MRI scans show dogs feel emotions, neuroscientist says (DaPuglet/Flickr)
Dogs should be afforded the same rights as humans in the eyes of the law, a leading neuroscientist has said.
Gregory Berns, professor of neuroeconomics at Emory University writing for the New York Times, said he has spent the last two years studying canine MRI scans and has reached the conclusion that "dogs are people too".
Berns trained dogs to go into an MRI scanner awake and unrestrained. Normally, to take brain scans, dogs are placed under anaesthetic as movement disrupts the picture, but this means functions such as perception and emotion cannot be studied.
"It has been easy to sidestep the difficult questions about animal sentience and emotions because they have been unanswerable," he wrote. "By looking directly at their brains and bypassing the constraints of behaviourism, MRIs can tell us about dogs' internal states."
Berns said he trained dogs to go into the MRI scanner and if they did not like it, they were free to leave. One of the first dogs to be scanned was his own dog, Callie.
"After months of training and some trial-and-error at the real MRI scanner, we were rewarded with the first maps of brain activity. For our first tests, we measured Callie's brain response to two hand signals in the scanner.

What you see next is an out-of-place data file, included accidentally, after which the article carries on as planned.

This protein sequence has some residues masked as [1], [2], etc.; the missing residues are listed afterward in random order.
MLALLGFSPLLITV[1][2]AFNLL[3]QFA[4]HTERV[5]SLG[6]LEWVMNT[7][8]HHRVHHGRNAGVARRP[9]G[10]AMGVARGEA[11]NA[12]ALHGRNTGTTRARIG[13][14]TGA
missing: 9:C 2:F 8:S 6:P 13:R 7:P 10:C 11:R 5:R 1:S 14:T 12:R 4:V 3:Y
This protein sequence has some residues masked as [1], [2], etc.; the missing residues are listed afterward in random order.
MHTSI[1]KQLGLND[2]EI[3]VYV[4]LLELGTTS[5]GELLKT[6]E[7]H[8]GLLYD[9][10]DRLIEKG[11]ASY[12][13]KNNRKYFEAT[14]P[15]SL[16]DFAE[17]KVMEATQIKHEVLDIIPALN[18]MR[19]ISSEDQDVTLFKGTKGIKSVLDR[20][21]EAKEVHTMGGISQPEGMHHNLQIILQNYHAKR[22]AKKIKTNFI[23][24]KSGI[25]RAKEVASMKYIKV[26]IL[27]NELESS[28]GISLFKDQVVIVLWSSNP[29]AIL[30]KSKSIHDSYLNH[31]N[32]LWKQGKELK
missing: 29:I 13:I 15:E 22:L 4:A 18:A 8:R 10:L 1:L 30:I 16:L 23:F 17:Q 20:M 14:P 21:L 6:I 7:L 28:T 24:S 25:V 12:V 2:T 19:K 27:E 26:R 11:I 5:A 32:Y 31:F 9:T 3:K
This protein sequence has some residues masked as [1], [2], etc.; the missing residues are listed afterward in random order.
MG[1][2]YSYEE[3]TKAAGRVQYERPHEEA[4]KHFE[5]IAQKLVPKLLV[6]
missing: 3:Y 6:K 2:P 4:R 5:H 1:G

"In later experiments, not yet published, we determined which parts of her brain distinguished the scents of familiar and unfamiliar dogs and humans.
"Although we are just beginning to answer basic questions about the canine brain, we cannot ignore the striking similarity between dogs and humans in both the structure and function of a key brain region: the caudate nucleus."
Indication of canine emotions
In humans, the caudate is involved in the anticipation of things we enjoy, such as food, love and money. Berns said caudate activation is so consistent it can predict preferences for food and music.
Findings showed activity in the caudate of dog brains increased to smells of familiar humans and the anticipation of food.
"Do these findings prove that dogs love us? Not quite. But many of the same things that activate the human caudate, which are associated with positive emotions, also activate the dog caudate. Neuroscientists call this a functional homology, and it may be an indication of canine emotions.
"The ability to experience positive emotions, like love and attachment, would mean that dogs have a level of sentience comparable to that of a human child. And this ability suggests a rethinking of how we treat dogs."
Berns said dogs should not be considered as property that can be disposed of, and laws should be put in place to protect animals' interests.
"If we went a step further and granted dogs rights of personhood, they would be afforded additional protection against exploitation. Puppy mills, laboratory dogs and dog racing would be banned for violating the basic right of self-determination of a person."
He accepted that it will be many years before dogs are considered humans, but noted that recent court rulings that used neuroscience to show youth offenders' brains were not fully developed shows a willingness to look at scientific evidence.
"Perhaps someday we may see a case arguing for a dog's rights based on brain-imaging findings," he concluded.
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